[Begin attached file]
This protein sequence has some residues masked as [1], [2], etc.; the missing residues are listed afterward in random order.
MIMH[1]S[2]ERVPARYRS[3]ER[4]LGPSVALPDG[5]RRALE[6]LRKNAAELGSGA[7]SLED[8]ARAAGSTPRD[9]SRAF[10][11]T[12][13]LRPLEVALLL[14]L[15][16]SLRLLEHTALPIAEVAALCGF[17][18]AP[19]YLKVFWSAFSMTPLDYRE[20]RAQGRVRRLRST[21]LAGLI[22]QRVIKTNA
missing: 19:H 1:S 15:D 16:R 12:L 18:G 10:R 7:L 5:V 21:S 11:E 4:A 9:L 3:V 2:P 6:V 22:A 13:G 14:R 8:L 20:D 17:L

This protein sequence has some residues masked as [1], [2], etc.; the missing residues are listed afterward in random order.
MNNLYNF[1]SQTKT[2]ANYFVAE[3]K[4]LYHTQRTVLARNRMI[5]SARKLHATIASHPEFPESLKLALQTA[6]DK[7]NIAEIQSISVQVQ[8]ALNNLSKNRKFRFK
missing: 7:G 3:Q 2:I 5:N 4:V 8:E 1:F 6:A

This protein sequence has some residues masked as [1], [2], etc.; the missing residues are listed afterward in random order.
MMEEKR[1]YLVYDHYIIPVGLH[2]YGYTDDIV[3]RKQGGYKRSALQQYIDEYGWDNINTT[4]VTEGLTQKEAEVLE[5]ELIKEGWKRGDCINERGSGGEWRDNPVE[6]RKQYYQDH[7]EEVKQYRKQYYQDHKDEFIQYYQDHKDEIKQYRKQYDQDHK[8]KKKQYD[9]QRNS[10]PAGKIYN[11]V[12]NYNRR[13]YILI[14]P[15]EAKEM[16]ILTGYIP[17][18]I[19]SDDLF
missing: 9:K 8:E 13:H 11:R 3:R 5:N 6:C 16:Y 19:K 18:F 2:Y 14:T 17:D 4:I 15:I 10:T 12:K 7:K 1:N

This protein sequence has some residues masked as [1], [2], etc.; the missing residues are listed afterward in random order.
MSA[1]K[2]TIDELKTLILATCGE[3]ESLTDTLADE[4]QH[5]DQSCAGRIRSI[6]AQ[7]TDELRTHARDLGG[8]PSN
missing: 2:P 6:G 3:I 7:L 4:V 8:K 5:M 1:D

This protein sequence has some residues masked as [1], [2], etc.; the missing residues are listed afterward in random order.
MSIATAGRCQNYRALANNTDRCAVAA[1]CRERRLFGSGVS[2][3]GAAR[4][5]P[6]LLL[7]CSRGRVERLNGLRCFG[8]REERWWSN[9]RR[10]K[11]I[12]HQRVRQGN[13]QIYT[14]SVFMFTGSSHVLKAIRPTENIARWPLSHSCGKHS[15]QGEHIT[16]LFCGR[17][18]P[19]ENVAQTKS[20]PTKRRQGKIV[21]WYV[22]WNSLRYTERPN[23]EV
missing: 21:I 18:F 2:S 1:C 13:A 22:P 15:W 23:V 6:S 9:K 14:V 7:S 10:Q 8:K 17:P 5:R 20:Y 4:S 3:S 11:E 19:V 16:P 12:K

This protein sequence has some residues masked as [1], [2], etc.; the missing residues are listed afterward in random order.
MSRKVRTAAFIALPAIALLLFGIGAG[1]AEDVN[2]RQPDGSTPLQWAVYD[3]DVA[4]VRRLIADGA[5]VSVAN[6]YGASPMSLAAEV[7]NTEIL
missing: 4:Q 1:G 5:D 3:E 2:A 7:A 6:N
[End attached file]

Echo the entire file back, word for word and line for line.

This protein sequence has some residues masked as [1], [2], etc.; the missing residues are listed afterward in random order.
MIMH[1]S[2]ERVPARYRS[3]ER[4]LGPSVALPDG[5]RRALE[6]LRKNAAELGSGA[7]SLED[8]ARAAGSTPRD[9]SRAF[10][11]T[12][13]LRPLEVALLL[14]L[15][16]SLRLLEHTALPIAEVAALCGF[17][18]AP[19]YLKVFWSAFSMTPLDYRE[20]RAQGRVRRLRST[21]LAGLI[22]QRVIKTNA
missing: 19:H 1:S 15:D 16:R 12:L 18:G 10:R 7:L 5:V 21:S 11:E 4:A 9:L 3:V 2:P 6:V 22:A 13:G 14:R 8:L 20:D 17:L

This protein sequence has some residues masked as [1], [2], etc.; the missing residues are listed afterward in random order.
MNNLYNF[1]SQTKT[2]ANYFVAE[3]K[4]LYHTQRTVLARNRMI[5]SARKLHATIASHPEFPESLKLALQTA[6]DK[7]NIAEIQSISVQVQ[8]ALNNLSKNRKFRFK
missing: 7:G 3:Q 2:I 5:N 4:V 8:E 1:F 6:A

This protein sequence has some residues masked as [1], [2], etc.; the missing residues are listed afterward in random order.
MMEEKR[1]YLVYDHYIIPVGLH[2]YGYTDDIV[3]RKQGGYKRSALQQYIDEYGWDNINTT[4]VTEGLTQKEAEVLE[5]ELIKEGWKRGDCINERGSGGEWRDNPVE[6]RKQYYQDH[7]EEVKQYRKQYYQDHKDEFIQYYQDHKDEIKQYRKQYDQDHK[8]KKKQYD[9]QRNS[10]PAGKIYN[11]V[12]NYNRR[13]YILI[14]P[15]EAKEM[16]ILTGYIP[17][18]I[19]SDDLF
missing: 9:K 8:E 13:H 11:R 3:R 5:N 6:C 16:Y 19:K 18:F 2:Y 14:T 17:D 4:I 15:I 10:T 12:K 7:K 1:N

This protein sequence has some residues masked as [1], [2], etc.; the missing residues are listed afterward in random order.
MSA[1]K[2]TIDELKTLILATCGE[3]ESLTDTLADE[4]QH[5]DQSCAGRIRSI[6]AQ[7]TDELRTHARDLGG[8]PSN
missing: 2:P 6:G 3:I 7:L 4:V 8:K 5:M 1:D

This protein sequence has some residues masked as [1], [2], etc.; the missing residues are listed afterward in random order.
MSIATAGRCQNYRALANNTDRCAVAA[1]CRERRLFGSGVS[2][3]GAAR[4][5]P[6]LLL[7]CSRGRVERLNGLRCFG[8]REERWWSN[9]RR[10]K[11]I[12]HQRVRQGN[13]QIYT[14]SVFMFTGSSHVLKAIRPTENIARWPLSHSCGKHS[15]QGEHIT[16]LFCGR[17][18]P[19]ENVAQTKS[20]PTKRRQGKIV[21]WYV[22]WNSLRYTERPN[23]EV
missing: 21:I 18:F 2:S 1:C 13:A 22:P 15:W 23:V 6:S 9:K 14:V 7:S 10:Q 8:K 17:P 5:R 20:Y 4:S 3:S 11:E 19:V 16:P 12:K

This protein sequence has some residues masked as [1], [2], etc.; the missing residues are listed afterward in random order.
MSRKVRTAAFIALPAIALLLFGIGAG[1]AEDVN[2]RQPDGSTPLQWAVYD[3]DVA[4]VRRLIADGA[5]VSVAN[6]YGASPMSLAAEV[7]NTEIL
missing: 4:Q 1:G 5:D 3:E 2:A 7:A 6:N